Projecting the college careers of high school football players involves some guess work.
Plenty of unforeseeable factors impact college football players — for better and for worse. Predicting a player will succeed hardly holds into account the incalculable coaching changes, off-the-field issues and injuries that may come.
So in ranking all members of Notre Dame’s 2020 recruiting class, 1 through 17, the optimal method involves weighing four questions:
• How well does this player’s game translate to college and Notre Dame’s system?
• What are the pros and cons with this player?
• How does this player compare to teammates — current and in the future — at his position?
• How much of an impact will this player have relative to his position in his college career?
Conversations with these players, their coaches and other recruiting analysts along with film reviews and in-person evaluations were used to determine the rankings below. Where players fell in 247Sports ranking relative to each other is also listed.
The following signees received in-person evaluations from ND Insider’s Carter Karels: Tight end Michael Mayer (twice), running back Chris Tyree, offensive linemen Tosh Baker and Michael Carmody, wide receivers Jordan Johnson and Jay Brunelle and quarterback Drew Pyne.
With National Signing Day on Wednesday, the Irish class finished ranked No. 19 and No. 21 nationally on 247Sports and Rivals, respectively.
1. TE Michael Mayer, 6-4, 232; Park Hills (Ky.) Covington Catholic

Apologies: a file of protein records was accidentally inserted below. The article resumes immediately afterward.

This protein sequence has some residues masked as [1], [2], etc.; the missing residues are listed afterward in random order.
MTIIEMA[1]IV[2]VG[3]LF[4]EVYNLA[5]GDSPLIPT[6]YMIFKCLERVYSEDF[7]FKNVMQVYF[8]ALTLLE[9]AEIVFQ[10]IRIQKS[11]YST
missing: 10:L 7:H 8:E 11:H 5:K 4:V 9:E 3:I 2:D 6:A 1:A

Mayer is the most likely signee to become an All-American and first-round selection in the NFL Draft. He’s set to immediately contribute after Cole Kmet departed early for the NFL Draft. Bringing a complete package, Mayer threatens defenses downfield and for contested grabs with his athleticism, wide catch radius and body control. His college career will be more productive than that of former Irish tight ends Kyle Rudolph and Kmet.
247Sports ranking: 1.
2. DE Jordan Botelho, 6-2, 230; Honolulu Saint Louis School
One word describes Botelho’s style: violent. Notre Dame’s “meanest” signee punishes opponents with a ferocious style and seemingly endless motor. Botelho looks to have the growth potential to develop into a standout multi-year starter at drop defensive end. He will be a significant part of the rotation by year two. His light feet, strong upper body and sharp instincts also make buck linebacker an option.
247Sports ranking: 4.
3. OL Tosh Baker, 6-7, 271; Phoenix Pinnacle
Irish offensive linemen typically don’t see the field until around year three. Baker may also have to wait behind sophomores Quinn Carroll and Andrew Kristofic. His ceiling is higher than both tackles because of his size, quick feet and overall athleticism. By adding strength and physicality, playing lower and mastering the nuances of playing left tackle, Baker could develop into a high first-round draft pick.
247Sports ranking: 2.
4. RB Chris Tyree, 5-10, 185; Chester (Va.) Thomas Dale
The most important addition to Notre Dame’s recruiting class, Tyree brings much-needed elite speed. Tyree will produce in year one and may find success as a slot receiver in certain situations. Whether Tyree is capable of handling a featured workload and withstanding a beating without suffering injuries remains the biggest question. If his durability checks out, Tyree will develop into one of college football’s more electric speedsters.